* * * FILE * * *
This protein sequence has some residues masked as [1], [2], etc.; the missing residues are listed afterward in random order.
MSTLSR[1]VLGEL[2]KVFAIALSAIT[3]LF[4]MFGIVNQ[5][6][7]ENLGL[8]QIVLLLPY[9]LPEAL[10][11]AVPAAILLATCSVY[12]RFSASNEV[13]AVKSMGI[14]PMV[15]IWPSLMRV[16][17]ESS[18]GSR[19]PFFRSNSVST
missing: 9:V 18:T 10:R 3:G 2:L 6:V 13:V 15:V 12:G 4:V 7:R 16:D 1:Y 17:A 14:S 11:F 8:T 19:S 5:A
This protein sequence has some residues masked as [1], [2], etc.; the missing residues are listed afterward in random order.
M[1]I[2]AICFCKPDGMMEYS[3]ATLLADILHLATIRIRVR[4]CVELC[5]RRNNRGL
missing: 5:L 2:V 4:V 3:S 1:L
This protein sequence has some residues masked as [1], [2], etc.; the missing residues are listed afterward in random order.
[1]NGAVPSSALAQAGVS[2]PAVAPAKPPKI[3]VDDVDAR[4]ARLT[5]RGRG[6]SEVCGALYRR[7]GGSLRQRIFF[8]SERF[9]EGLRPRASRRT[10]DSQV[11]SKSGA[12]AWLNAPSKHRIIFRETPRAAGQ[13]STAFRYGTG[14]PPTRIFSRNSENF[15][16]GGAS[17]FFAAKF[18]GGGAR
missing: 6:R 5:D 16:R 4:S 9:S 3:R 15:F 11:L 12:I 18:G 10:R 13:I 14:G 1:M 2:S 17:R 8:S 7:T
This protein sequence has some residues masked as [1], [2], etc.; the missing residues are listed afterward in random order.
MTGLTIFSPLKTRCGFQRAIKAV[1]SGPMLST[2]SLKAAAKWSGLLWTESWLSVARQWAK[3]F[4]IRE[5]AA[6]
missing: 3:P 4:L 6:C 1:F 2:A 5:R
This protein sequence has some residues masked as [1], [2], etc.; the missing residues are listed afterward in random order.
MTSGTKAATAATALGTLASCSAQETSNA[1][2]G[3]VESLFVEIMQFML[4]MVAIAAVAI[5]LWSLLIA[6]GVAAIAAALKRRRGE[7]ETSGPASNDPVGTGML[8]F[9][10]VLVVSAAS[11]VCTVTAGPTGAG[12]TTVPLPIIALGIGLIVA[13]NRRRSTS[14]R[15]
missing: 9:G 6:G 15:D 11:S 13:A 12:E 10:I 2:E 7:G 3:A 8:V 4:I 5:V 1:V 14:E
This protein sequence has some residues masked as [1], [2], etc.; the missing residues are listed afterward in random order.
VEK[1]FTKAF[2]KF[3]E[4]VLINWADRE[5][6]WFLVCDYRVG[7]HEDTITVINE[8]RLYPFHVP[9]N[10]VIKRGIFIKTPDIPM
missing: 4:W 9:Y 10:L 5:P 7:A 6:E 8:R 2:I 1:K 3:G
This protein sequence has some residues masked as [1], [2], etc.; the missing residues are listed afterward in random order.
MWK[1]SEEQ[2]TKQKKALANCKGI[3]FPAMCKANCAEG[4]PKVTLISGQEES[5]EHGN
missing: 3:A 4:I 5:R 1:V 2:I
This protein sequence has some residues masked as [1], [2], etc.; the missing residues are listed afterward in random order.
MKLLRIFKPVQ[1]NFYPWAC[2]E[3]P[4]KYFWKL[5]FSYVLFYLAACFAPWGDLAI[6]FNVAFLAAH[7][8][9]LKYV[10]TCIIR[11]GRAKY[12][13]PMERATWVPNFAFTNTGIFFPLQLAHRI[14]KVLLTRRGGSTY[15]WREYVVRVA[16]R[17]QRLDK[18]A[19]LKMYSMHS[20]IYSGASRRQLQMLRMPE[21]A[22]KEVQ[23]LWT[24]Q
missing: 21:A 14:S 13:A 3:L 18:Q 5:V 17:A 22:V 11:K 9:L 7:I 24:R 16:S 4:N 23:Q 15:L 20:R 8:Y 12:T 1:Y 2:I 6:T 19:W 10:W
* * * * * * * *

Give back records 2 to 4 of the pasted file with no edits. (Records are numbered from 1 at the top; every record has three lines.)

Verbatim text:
This protein sequence has some residues masked as [1], [2], etc.; the missing residues are listed afterward in random order.
M[1]I[2]AICFCKPDGMMEYS[3]ATLLADILHLATIRIRVR[4]CVELC[5]RRNNRGL
missing: 5:L 2:V 4:V 3:S 1:L
This protein sequence has some residues masked as [1], [2], etc.; the missing residues are listed afterward in random order.
[1]NGAVPSSALAQAGVS[2]PAVAPAKPPKI[3]VDDVDAR[4]ARLT[5]RGRG[6]SEVCGALYRR[7]GGSLRQRIFF[8]SERF[9]EGLRPRASRRT[10]DSQV[11]SKSGA[12]AWLNAPSKHRIIFRETPRAAGQ[13]STAFRYGTG[14]PPTRIFSRNSENF[15][16]GGAS[17]FFAAKF[18]GGGAR
missing: 6:R 5:D 16:R 4:S 9:S 3:R 15:F 11:L 12:I 18:G 10:R 13:I 14:G 1:M 2:S 17:R 8:S 7:T
This protein sequence has some residues masked as [1], [2], etc.; the missing residues are listed afterward in random order.
MTGLTIFSPLKTRCGFQRAIKAV[1]SGPMLST[2]SLKAAAKWSGLLWTESWLSVARQWAK[3]F[4]IRE[5]AA[6]
missing: 3:P 4:L 6:C 1:F 2:A 5:R